Sunday, May 28, 2017

The Good and the Ugly

Story loves heroes. Beowulf conquers Grendel (also his mom). Even to solve money problems, Elizabeth Bennet refuses to marry an oaf she doesn’t love. Amy Tan’s protagonists ultimately transcend erroneous judgements about themselves and others.

Is the writer’s task to reveal the entire picture of a character, including hideous fantasies and metaphorical warts, or will that drive writers away? The best answer: Yes. Also no. 

Some fiction tracks  immoral anti-heroes with perfidious secrets. In Ian McEwan’s Solar, Michael Beard is a Nobel prize-winning physicist who has bottomed out, both professionally and romantically. And here’s a snapshot of Nino Ricci’s protagonist in The Origin of Species:
Alex wondered why he was following this man around like his pet. It was better than just going stir crazy out here was what he told himself. But it wasn’t just that. Somehow, the more time he spent with Desmond and the more reasons he amassed to detest him, the more he felt in his thrall. He wasn’t sure what sort of pathology might lie behind this, if he was drawn to him because they were so different or because he thought them the same.
Throughout this novel, the reader (or at least this one) keeps yelling, “No, don’t do it!” Yet, over and over, Alex makes the worst possible choice. Psychologically, perhaps that’s cause for cheer, as in, “I’d never make that mistake.” Emotional engagement comes not from admiring the character, but wanting to help while secretly believing we could do better.

In “How to Make Unlikable Characters Likable,” Jessica Brody offers this advice:
Tip 1: Give your hero one redeeming quality or action (even if it’s small) at the beginning of the story.Tip 2: Give your hero an enemy…a really evil one.Tip 3: Make us “love to hate” them.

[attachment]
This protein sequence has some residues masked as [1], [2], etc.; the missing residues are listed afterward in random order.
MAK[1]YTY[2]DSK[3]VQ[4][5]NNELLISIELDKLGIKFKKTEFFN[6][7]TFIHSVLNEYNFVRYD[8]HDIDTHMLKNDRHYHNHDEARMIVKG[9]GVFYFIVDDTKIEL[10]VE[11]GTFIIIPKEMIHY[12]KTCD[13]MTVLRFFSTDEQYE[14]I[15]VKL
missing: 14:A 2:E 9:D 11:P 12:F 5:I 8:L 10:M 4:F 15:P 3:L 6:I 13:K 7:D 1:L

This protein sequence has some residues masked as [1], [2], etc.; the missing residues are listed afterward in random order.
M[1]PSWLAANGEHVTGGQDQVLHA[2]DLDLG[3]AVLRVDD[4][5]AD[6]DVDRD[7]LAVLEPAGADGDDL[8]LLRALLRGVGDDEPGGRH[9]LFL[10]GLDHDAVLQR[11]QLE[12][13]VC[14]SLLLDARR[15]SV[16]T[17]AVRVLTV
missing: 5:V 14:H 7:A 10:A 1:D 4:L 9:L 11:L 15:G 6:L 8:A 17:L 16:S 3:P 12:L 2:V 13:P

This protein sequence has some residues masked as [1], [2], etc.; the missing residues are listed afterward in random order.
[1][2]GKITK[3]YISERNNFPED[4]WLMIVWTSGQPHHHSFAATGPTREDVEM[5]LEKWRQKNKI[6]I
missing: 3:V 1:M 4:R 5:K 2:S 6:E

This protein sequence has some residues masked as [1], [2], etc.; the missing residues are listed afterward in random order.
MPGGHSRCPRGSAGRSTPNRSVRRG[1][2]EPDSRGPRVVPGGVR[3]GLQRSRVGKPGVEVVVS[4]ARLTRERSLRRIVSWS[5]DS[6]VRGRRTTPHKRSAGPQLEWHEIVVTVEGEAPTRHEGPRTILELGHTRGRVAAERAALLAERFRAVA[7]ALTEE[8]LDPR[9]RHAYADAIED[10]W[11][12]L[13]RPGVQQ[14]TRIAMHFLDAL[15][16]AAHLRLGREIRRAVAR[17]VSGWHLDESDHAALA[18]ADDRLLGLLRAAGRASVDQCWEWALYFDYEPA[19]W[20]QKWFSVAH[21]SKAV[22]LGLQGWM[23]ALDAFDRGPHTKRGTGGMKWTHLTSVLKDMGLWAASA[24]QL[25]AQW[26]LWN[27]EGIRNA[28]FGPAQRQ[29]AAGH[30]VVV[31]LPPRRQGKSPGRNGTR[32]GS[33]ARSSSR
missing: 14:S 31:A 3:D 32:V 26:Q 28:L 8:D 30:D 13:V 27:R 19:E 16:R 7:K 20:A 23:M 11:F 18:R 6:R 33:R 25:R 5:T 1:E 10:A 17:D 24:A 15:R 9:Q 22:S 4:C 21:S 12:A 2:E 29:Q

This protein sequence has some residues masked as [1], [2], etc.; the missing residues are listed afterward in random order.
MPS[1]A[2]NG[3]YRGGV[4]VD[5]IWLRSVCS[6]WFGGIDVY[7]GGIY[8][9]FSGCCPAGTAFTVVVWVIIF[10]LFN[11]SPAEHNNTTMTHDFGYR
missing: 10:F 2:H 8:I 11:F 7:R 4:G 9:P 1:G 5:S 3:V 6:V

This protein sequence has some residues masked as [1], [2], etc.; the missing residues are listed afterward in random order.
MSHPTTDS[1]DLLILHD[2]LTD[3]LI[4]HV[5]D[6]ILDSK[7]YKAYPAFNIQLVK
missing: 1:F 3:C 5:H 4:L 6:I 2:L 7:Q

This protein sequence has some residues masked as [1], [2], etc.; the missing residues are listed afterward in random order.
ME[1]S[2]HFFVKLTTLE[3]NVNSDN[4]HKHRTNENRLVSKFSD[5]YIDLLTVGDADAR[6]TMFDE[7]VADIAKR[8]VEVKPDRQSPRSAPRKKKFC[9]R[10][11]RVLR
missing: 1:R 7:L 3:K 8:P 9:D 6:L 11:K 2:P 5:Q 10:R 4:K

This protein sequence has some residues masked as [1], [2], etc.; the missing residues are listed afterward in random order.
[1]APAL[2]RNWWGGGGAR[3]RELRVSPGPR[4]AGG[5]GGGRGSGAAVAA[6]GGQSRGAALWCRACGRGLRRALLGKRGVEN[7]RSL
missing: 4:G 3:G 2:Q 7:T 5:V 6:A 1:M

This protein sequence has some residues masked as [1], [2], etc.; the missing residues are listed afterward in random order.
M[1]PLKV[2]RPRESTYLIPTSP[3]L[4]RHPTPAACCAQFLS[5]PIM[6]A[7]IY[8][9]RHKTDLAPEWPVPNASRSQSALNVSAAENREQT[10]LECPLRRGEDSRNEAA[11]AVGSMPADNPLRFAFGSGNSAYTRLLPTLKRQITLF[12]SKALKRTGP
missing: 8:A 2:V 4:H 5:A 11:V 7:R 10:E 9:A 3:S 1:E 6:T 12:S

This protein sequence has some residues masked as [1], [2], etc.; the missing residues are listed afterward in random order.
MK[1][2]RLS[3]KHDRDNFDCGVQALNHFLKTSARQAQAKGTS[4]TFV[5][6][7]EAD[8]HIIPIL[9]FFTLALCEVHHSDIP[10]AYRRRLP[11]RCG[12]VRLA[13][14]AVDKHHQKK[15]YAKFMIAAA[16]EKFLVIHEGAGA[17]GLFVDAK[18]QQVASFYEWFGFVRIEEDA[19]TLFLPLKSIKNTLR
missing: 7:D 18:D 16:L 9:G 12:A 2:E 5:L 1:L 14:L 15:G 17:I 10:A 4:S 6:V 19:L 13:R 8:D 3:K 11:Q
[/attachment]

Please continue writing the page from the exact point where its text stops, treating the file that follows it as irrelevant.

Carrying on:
Does that always work? The unlikable protagonist functioning as unreliable narrator in Claire Messud’s The Woman Upstairs generated a literary uproar. Here’s the author’s response: “If you’re reading to find friends, you’re in deep trouble. We read to find life, in all its possibilities. The relevant question isn’t ‘Is this a potential friend for me?’ but ‘Is this character alive?’ ”

Though Meg Wolitzer’s The Interestings produced no uproar, she agreed: “One thing I’ve noticed that’s a kind of disturbing trend is fiction about and by women who the reader is meant to feel ‘comfortable’ around—what I call slumber party fiction—as though the characters are stand-ins for your best friends.” So likable has its place, as does discomfiting. 

If the best fiction changes same-old into new, then making sure your protagonist is likable might be the safest but not necessarily best bet. How can you keep readers turning pages?
  • Dark secrets must be insightful and universal—not just ugly.
  • Both character strengths and weaknesses must feel like part of a whole being.  
  • Readers need to feel compassion before they encounter unappealing traits.
  • Justification for questionable choices and behavior promotes empathy.

Tip: If characters seem whole and alive, readers are more apt to tolerate their shortcomings.

Sunday, May 21, 2017

Opening Up

Buds are full of promise. How large will this one get, how fragrant, how multi-faceted, and will the culmination prove worth the wait? If a bud is a rich with potential, how much more so a novel’s first sentence, paragraph, page, chapter. There you entice readers. Or lose them.

Openings hint at what we can expect, help us decide if we should await the outcome. Contrast these: 
Our quick breath encircled our heads in the late-winter air as he pulled me by the hand, through lines of Model Ts and Cadillac Coupes, toward the glow of the Colonial Theatre. My body coursed with elation and guilt, every bit as intoxicating as the rum drinks he'd mixed for us out of the trunk of his car. The frenzy of the Jazz Age had overflowed from the cities into smaller towns like ours in music, film, fashion, and literature, resulting in restlessness and tension between generations and ideals. Fueled by the energy of the new, we had toasted our agreement: That night it was only us in the world, and we would live like it was ours.     He'd lifted a triple-stranded pearl necklace over my head and set it on my skin, kissing the scar on my collarbone, a relic from the first night we'd found each other. He whispered that the necklace was only costume jewelry, but one day he'd buy me the real thing. --Erika Robuck, Fallen Beauty